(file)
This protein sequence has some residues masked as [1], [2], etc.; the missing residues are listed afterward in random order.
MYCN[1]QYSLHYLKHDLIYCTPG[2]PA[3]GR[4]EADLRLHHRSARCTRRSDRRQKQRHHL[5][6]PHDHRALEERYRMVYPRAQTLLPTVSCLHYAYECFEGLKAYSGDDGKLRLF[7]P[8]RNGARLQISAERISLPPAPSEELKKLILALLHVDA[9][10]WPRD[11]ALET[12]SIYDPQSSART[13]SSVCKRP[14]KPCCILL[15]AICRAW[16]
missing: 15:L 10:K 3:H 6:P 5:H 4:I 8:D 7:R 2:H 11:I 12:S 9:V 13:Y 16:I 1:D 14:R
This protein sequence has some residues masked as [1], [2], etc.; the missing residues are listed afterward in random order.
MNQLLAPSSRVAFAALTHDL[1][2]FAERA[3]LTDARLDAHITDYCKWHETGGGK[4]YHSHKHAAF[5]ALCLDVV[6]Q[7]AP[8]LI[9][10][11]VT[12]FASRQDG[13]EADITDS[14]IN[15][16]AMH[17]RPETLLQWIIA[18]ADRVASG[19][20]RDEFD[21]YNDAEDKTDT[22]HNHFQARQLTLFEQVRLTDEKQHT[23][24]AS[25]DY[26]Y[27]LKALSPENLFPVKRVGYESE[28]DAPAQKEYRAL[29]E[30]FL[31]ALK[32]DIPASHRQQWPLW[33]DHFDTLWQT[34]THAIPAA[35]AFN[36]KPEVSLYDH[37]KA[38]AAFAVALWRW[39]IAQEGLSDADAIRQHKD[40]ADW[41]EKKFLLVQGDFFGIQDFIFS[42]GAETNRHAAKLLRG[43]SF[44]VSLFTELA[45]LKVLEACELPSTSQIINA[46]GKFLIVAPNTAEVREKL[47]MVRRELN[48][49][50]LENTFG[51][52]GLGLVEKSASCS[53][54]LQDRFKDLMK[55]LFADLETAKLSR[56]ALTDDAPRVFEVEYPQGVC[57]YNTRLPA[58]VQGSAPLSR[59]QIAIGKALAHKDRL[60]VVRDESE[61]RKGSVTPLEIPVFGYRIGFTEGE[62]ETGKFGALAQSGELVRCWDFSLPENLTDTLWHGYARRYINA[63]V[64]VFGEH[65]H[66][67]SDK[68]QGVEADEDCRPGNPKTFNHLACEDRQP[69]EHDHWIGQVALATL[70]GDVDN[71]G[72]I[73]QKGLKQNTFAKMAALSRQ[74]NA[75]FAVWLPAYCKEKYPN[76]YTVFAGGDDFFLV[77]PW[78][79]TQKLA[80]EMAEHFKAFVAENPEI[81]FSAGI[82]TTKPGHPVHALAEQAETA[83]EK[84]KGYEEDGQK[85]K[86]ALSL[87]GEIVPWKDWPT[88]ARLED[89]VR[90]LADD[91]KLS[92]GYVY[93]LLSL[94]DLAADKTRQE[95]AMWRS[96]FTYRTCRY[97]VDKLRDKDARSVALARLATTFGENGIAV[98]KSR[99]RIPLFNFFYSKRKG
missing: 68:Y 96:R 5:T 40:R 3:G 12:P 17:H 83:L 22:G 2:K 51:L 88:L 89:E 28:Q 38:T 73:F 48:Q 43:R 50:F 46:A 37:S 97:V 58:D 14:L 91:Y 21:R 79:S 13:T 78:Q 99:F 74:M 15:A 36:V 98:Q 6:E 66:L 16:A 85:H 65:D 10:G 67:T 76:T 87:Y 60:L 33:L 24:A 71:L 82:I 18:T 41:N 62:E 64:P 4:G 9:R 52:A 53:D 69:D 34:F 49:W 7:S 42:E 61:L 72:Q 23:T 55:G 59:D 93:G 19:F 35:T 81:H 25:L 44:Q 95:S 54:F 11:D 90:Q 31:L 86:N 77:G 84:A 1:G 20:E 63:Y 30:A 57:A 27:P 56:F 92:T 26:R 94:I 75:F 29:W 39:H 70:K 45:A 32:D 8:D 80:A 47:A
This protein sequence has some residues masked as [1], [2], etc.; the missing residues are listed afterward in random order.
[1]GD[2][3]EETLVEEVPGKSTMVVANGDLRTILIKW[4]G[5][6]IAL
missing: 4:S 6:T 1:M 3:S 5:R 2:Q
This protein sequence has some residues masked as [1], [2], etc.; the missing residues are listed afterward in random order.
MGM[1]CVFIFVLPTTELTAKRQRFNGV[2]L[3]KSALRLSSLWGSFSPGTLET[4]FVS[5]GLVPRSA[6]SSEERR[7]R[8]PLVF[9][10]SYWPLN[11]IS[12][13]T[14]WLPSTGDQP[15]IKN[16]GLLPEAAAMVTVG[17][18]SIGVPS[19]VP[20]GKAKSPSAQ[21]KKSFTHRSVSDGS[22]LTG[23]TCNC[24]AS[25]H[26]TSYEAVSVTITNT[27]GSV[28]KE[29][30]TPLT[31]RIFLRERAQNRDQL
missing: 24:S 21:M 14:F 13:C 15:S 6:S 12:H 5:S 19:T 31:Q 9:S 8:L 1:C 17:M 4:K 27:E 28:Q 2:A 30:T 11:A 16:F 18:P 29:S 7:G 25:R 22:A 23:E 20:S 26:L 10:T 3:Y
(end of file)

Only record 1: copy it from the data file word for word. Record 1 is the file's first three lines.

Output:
This protein sequence has some residues masked as [1], [2], etc.; the missing residues are listed afterward in random order.
MYCN[1]QYSLHYLKHDLIYCTPG[2]PA[3]GR[4]EADLRLHHRSARCTRRSDRRQKQRHHL[5][6]PHDHRALEERYRMVYPRAQTLLPTVSCLHYAYECFEGLKAYSGDDGKLRLF[7]P[8]RNGARLQISAERISLPPAPSEELKKLILALLHVDA[9][10]WPRD[11]ALET[12]SIYDPQSSART[13]SSVCKRP[14]KPCCILL[15]AICRAW[16]
missing: 15:L 10:K 3:H 6:P 5:H 4:I 8:D 7:R 2:H 11:I 12:S 9:V 13:Y 16:I 1:D 14:R